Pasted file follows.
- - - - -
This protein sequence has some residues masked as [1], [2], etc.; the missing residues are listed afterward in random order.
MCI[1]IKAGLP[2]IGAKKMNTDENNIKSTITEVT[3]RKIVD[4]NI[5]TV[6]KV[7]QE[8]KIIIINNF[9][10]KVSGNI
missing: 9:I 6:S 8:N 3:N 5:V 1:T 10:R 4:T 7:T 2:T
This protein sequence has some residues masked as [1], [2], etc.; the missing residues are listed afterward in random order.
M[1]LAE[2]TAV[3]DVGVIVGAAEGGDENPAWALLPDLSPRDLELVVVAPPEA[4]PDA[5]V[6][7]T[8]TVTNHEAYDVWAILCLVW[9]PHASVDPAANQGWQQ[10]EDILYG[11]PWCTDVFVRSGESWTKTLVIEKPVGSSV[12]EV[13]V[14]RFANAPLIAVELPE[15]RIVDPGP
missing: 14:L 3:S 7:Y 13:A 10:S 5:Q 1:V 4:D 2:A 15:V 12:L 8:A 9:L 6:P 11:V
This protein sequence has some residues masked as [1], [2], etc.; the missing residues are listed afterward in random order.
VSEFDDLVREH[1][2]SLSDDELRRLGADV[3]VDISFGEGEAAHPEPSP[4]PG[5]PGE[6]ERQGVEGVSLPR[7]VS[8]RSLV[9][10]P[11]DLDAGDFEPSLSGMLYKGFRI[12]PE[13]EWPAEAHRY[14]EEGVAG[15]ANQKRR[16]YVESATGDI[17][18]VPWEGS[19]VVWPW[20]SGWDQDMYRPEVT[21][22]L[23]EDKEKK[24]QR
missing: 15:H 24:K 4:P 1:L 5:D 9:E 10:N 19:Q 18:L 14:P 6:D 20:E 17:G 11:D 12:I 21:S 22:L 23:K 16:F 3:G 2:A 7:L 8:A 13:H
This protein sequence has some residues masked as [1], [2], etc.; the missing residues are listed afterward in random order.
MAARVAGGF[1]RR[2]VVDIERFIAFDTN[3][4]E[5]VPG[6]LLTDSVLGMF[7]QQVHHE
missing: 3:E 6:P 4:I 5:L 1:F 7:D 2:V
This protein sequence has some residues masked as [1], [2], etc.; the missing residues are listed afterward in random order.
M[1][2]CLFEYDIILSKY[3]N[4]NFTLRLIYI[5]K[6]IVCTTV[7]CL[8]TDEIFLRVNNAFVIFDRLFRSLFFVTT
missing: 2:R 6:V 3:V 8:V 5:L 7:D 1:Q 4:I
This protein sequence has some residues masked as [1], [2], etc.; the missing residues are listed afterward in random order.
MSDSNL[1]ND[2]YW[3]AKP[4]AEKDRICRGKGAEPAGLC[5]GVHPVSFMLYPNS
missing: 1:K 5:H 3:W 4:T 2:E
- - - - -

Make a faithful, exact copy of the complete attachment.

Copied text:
This protein sequence has some residues masked as [1], [2], etc.; the missing residues are listed afterward in random order.
MCI[1]IKAGLP[2]IGAKKMNTDENNIKSTITEVT[3]RKIVD[4]NI[5]TV[6]KV[7]QE[8]KIIIINNF[9][10]KVSGNI
missing: 9:I 6:S 8:N 3:N 5:V 1:T 10:R 4:T 7:T 2:T
This protein sequence has some residues masked as [1], [2], etc.; the missing residues are listed afterward in random order.
M[1]LAE[2]TAV[3]DVGVIVGAAEGGDENPAWALLPDLSPRDLELVVVAPPEA[4]PDA[5]V[6][7]T[8]TVTNHEAYDVWAILCLVW[9]PHASVDPAANQGWQQ[10]EDILYG[11]PWCTDVFVRSGESWTKTLVIEKPVGSSV[12]EV[13]V[14]RFANAPLIAVELPE[15]RIVDPGP
missing: 14:L 3:S 7:Y 13:A 10:S 5:Q 1:V 4:D 2:A 15:V 12:L 8:A 9:L 6:P 11:V
This protein sequence has some residues masked as [1], [2], etc.; the missing residues are listed afterward in random order.
VSEFDDLVREH[1][2]SLSDDELRRLGADV[3]VDISFGEGEAAHPEPSP[4]PG[5]PGE[6]ERQGVEGVSLPR[7]VS[8]RSLV[9][10]P[11]DLDAGDFEPSLSGMLYKGFRI[12]PE[13]EWPAEAHRY[14]EEGVAG[15]ANQKRR[16]YVESATGDI[17][18]VPWEGS[19]VVWPW[20]SGWDQDMYRPEVT[21][22]L[23]EDKEKK[24]QR
missing: 15:H 24:K 4:P 1:L 5:D 9:E 10:N 19:Q 18:L 14:P 6:D 20:E 17:G 11:D 12:I 21:S 22:L 23:K 16:F 3:G 2:A 7:L 8:A 13:H
This protein sequence has some residues masked as [1], [2], etc.; the missing residues are listed afterward in random order.
MAARVAGGF[1]RR[2]VVDIERFIAFDTN[3][4]E[5]VPG[6]LLTDSVLGMF[7]QQVHHE
missing: 3:E 6:P 4:I 5:L 1:F 7:D 2:V
This protein sequence has some residues masked as [1], [2], etc.; the missing residues are listed afterward in random order.
M[1][2]CLFEYDIILSKY[3]N[4]NFTLRLIYI[5]K[6]IVCTTV[7]CL[8]TDEIFLRVNNAFVIFDRLFRSLFFVTT
missing: 2:R 6:V 3:V 8:V 5:L 7:D 1:Q 4:I
This protein sequence has some residues masked as [1], [2], etc.; the missing residues are listed afterward in random order.
MSDSNL[1]ND[2]YW[3]AKP[4]AEKDRICRGKGAEPAGLC[5]GVHPVSFMLYPNS
missing: 1:K 5:H 3:W 4:T 2:E